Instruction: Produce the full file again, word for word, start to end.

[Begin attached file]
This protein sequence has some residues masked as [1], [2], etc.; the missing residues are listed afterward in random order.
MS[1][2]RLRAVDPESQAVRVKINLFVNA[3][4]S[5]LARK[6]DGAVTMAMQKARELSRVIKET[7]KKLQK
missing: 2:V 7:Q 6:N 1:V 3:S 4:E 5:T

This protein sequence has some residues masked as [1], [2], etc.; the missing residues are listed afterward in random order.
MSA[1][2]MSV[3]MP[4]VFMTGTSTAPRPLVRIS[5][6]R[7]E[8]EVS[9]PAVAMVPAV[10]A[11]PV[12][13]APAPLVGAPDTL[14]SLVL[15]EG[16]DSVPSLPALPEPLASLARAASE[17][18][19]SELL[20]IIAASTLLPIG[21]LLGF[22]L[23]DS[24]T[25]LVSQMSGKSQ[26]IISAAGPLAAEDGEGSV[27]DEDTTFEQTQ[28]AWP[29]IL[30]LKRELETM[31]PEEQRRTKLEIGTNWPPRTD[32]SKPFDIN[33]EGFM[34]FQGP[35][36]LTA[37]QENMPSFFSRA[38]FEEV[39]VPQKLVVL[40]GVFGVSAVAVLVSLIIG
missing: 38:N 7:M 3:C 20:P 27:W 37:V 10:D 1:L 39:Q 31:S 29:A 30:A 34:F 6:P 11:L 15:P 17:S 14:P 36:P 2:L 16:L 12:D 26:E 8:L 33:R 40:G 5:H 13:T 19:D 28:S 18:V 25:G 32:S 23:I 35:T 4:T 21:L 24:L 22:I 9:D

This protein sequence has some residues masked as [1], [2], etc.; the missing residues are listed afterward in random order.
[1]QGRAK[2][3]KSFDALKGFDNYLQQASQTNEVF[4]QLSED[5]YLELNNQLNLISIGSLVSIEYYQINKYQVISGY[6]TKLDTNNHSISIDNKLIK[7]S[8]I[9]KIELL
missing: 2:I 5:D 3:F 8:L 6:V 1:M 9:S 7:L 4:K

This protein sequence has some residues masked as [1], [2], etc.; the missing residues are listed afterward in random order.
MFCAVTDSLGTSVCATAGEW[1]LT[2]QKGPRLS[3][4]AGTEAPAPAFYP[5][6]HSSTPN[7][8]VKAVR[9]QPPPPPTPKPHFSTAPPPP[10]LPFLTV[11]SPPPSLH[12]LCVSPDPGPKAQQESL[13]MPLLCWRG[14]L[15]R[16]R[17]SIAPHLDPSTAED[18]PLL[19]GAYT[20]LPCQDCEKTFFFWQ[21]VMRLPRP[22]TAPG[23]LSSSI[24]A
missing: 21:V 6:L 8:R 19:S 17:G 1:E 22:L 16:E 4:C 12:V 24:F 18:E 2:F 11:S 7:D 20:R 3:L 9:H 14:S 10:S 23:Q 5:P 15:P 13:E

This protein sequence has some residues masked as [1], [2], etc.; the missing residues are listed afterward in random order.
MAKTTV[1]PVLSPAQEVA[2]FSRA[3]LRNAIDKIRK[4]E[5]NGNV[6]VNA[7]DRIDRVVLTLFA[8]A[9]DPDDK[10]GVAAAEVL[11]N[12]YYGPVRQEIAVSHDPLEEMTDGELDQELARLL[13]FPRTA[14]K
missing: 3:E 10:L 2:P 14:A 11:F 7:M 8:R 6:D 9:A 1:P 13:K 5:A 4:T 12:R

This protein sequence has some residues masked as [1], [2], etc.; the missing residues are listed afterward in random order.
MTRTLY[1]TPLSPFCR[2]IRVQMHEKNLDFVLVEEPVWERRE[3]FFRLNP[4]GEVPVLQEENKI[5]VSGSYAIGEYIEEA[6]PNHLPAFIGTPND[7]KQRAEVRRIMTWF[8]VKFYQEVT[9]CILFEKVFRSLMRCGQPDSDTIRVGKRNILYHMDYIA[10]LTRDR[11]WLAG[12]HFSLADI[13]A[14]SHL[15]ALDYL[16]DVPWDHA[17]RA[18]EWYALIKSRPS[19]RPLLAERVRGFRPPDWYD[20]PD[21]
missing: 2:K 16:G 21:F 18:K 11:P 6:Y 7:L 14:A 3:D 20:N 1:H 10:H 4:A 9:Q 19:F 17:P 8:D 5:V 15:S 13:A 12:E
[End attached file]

This protein sequence has some residues masked as [1], [2], etc.; the missing residues are listed afterward in random order.
MS[1][2]RLRAVDPESQAVRVKINLFVNA[3][4]S[5]LARK[6]DGAVTMAMQKARELSRVIKET[7]KKLQK
missing: 2:V 7:Q 6:N 1:V 3:S 4:E 5:T

This protein sequence has some residues masked as [1], [2], etc.; the missing residues are listed afterward in random order.
MSA[1][2]MSV[3]MP[4]VFMTGTSTAPRPLVRIS[5][6]R[7]E[8]EVS[9]PAVAMVPAV[10]A[11]PV[12][13]APAPLVGAPDTL[14]SLVL[15]EG[16]DSVPSLPALPEPLASLARAASE[17][18][19]SELL[20]IIAASTLLPIG[21]LLGF[22]L[23]DS[24]T[25]LVSQMSGKSQ[26]IISAAGPLAAEDGEGSV[27]DEDTTFEQTQ[28]AWP[29]IL[30]LKRELETM[31]PEEQRRTKLEIGTNWPPRTD[32]SKPFDIN[33]EGFM[34]FQGP[35][36]LTA[37]QENMPSFFSRA[38]FEEV[39]VPQKLVVL[40]GVFGVSAVAVLVSLIIG
missing: 38:N 7:M 3:C 20:P 27:W 37:V 10:D 1:L 39:Q 31:S 29:A 30:A 34:F 6:P 11:L 15:P 17:S 14:P 36:P 2:L 16:L 12:D 26:E 8:L 33:R 40:G 5:H 13:T 19:D 28:S 18:V 25:G 32:S 23:I 35:T 4:T 21:L 24:L 22:I 9:D

This protein sequence has some residues masked as [1], [2], etc.; the missing residues are listed afterward in random order.
[1]QGRAK[2][3]KSFDALKGFDNYLQQASQTNEVF[4]QLSED[5]YLELNNQLNLISIGSLVSIEYYQINKYQVISGY[6]TKLDTNNHSISIDNKLIK[7]S[8]I[9]KIELL
missing: 2:I 5:D 3:F 8:L 6:V 1:M 9:S 7:L 4:K

This protein sequence has some residues masked as [1], [2], etc.; the missing residues are listed afterward in random order.
MFCAVTDSLGTSVCATAGEW[1]LT[2]QKGPRLS[3][4]AGTEAPAPAFYP[5][6]HSSTPN[7][8]VKAVR[9]QPPPPPTPKPHFSTAPPPP[10]LPFLTV[11]SPPPSLH[12]LCVSPDPGPKAQQESL[13]MPLLCWRG[14]L[15]R[16]R[17]SIAPHLDPSTAED[18]PLL[19]GAYT[20]LPCQDCEKTFFFWQ[21]VMRLPRP[22]TAPG[23]LSSSI[24]A
missing: 21:V 6:L 8:R 19:S 17:G 1:E 22:L 16:E 4:C 12:V 24:F 18:E 2:F 11:S 7:D 20:R 3:L 9:H 14:S 10:S 23:Q 5:P 15:P 13:E

This protein sequence has some residues masked as [1], [2], etc.; the missing residues are listed afterward in random order.
MAKTTV[1]PVLSPAQEVA[2]FSRA[3]LRNAIDKIRK[4]E[5]NGNV[6]VNA[7]DRIDRVVLTLFA[8]A[9]DPDDK[10]GVAAAEVL[11]N[12]YYGPVRQEIAVSHDPLEEMTDGELDQELARLL[13]FPRTA[14]K
missing: 3:E 10:L 2:P 14:A 11:F 7:M 8:R 6:D 9:A 1:P 13:K 5:A 4:T 12:R

This protein sequence has some residues masked as [1], [2], etc.; the missing residues are listed afterward in random order.
MTRTLY[1]TPLSPFCR[2]IRVQMHEKNLDFVLVEEPVWERRE[3]FFRLNP[4]GEVPVLQEENKI[5]VSGSYAIGEYIEEA[6]PNHLPAFIGTPND[7]KQRAEVRRIMTWF[8]VKFYQEVT[9]CILFEKVFRSLMRCGQPDSDTIRVGKRNILYHMDYIA[10]LTRDR[11]WLAG[12]HFSLADI[13]A[14]SHL[15]ALDYL[16]DVPWDHA[17]RA[18]EWYALIKSRPS[19]RPLLAERVRGFRPPDWYD[20]PD[21]
missing: 2:K 16:G 21:F 18:K 11:P 6:Y 7:L 14:A 3:D 20:N 1:H 10:H 4:A 9:Q 19:F 17:P 8:D 5:V 15:S 13:A 12:E